At the peak of the 007 craze (1965), television was virtually inundated with 'secret agent' series, some clever ("The Man from U.N.C.L.E."), some dazzling ("The Avengers"), some novel ("I Spy"), and more than a few just bad ("Amos Burke, Secret Agent"). Yet the most unabashedly entertaining series of the genre was also the most far-fetched, set in the 1870s, with two Secret Service agents operating out of a private train. "The Wild Wild West" lived up to it's title, and had more imagination, action, and romance than any other series of it's time.

The brainchild of producer Michael Garrison, the Sci Fi/Western starred 30-year old TV veteran Robert Conrad ("Hawaiian Eye") as James West, an impossibly handsome, yet dedicated secret agent. While Conrad's acting skills were no threat to Olivier, as an ex-boxer, he was in superb physical condition, and performed nearly all of his own stunts, throughout the series' run. Dressed in a waist coat and tight toreador pants ("If I turned the wrong way, they'd split", he joked), he exuded a sex appeal that no other TV star of the sixties could match.

His partner, Artemus Gordon, was portrayed by respected character actor Ross Martin, a 45-year old with impeccable credentials ("Mr. Lucky", "The Twilight Zone") over a twenty-year career. He had begun acting on radio in the forties, playing a wide variety of characters, and his role as Gordon gave him a similar opportunity, as a master of disguise. Witty, and with a childlike thirst for knowledge, Martin and 'Gordon' had much in common, and he and Conrad quickly developed a friendship that would continue until his death, in 1981. The loyalty between the pair was so strong, in fact, that when Martin suffered a mild heart attack, during the series' run, the star and producers refused to write his character out of the show, but filled his 'position' with 'guest stars', until he was healthy enough to resume the role.

The premise of the show was simple; each week, in episodes always entitled "The Night of...", a megalomaniac would come up with a nefarious scheme, involving prototype weapons way ahead of their time, and West and Gordon would have to defeat him and his gang (a group of stuntmen who would reappear, every episode, in a variety of guises), while West would seduce the inevitably beautiful girl involved with the bad guys. Each episode would feature two spectacular brawls between West and the henchmen, one or two disguises for Gordon, and a climax where the heroes, held prisoner, would have to find a clever means to escape, and destroy the weapon. Many of Hollywood's legendary actors would guest as the villain, but the most popular, by far, who would reappear the most frequently, was the brilliantly funny, yet evil dwarf, Dr. Miguelito Loveless, portrayed by gifted actor Michael Dunn. A 31-year old best remembered for his work in the film, SHIP OF FOOLS, Dunn's 'Loveless' was as popular as Conrad and Martin, and his episodes were always the most stylish and entertaining.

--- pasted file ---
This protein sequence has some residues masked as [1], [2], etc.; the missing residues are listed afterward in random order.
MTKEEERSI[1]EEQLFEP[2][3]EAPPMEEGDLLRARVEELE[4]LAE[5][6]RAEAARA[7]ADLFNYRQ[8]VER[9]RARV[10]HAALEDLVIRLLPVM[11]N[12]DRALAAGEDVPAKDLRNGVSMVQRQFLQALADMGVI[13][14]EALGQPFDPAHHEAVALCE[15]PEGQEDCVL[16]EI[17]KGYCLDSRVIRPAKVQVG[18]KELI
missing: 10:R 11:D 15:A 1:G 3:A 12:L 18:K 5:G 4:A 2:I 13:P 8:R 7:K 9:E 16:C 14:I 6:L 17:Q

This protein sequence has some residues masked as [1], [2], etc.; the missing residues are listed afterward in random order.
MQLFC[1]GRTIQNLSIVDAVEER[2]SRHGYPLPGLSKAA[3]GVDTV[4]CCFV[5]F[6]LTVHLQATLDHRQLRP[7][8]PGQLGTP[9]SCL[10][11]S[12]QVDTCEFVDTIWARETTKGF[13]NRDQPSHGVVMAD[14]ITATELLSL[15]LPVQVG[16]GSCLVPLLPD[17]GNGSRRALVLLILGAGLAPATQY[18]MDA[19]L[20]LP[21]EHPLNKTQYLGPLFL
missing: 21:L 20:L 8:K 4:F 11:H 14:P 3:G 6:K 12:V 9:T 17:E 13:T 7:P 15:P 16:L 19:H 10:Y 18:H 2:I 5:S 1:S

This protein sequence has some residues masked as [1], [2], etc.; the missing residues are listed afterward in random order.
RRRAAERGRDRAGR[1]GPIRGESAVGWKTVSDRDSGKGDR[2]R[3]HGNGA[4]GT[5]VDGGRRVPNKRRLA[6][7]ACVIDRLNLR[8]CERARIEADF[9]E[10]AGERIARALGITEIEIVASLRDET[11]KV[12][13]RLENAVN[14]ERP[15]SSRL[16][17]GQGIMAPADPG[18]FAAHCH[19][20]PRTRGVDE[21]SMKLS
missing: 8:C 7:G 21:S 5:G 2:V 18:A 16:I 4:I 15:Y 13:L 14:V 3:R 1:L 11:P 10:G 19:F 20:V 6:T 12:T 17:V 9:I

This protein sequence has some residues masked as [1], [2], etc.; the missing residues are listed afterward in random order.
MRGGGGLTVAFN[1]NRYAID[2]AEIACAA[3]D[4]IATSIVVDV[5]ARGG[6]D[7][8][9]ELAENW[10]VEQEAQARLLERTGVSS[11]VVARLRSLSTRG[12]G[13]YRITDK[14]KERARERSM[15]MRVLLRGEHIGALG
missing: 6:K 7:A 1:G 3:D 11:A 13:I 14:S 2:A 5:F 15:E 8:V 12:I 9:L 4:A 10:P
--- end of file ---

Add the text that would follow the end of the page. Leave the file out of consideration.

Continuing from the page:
Unlike the rest of television's 'spy genre', the cancellation of "The Wild Wild West" was not due to declining ratings, but to CBS' knee-jerk reaction to protests that the program was excessively violent. The network constantly badgered the producers to 'tone down' the show, and they finally refused to 'soften' the program any further, preferring to end the series 'on top' rather than see it lose the qualities that made it work.

Two high-rated TV 'reunion' movies were made, in 1979 and 1980, featuring the original stars, and more were planned, but, with the death of Ross Martin, Robert Conrad decided to 'retire' the franchise, out of respect to his friend.

The legendary status of the show led to an inevitable big screen adaptation, in 1999. While Conrad was invited to make a cameo, after reading the script, he publicly ridiculed it, saying it demeaned the memory of both Martin and Michael Dunn. George Clooney, who had signed to play Artemus Gordon, felt he had a point, and left the project, his role then filled by Kevin Kline. The resulting film, starring Will Smith as 'Jim' West, Kline, and Kenneth Branagh as a crippled Dr. 'Arliss' Loveless, was everything Conrad had said; tasteless, and totally lacking the chemistry and magic of the series. It quickly bombed at the box office, ending Smith's string of hit films.

"The Wild Wild West" maintains a unique position among 'spy' shows, and television in the 1960s, with a fan base that is extremely loyal, to this day. It is STILL one of the most entertaining series in syndication, and a tribute to Michael Garrison's vision, and Robert Conrad and Ross Martin's terrific chemistry together.

Accept no substitutes!

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One of the best theme songs...! smanmike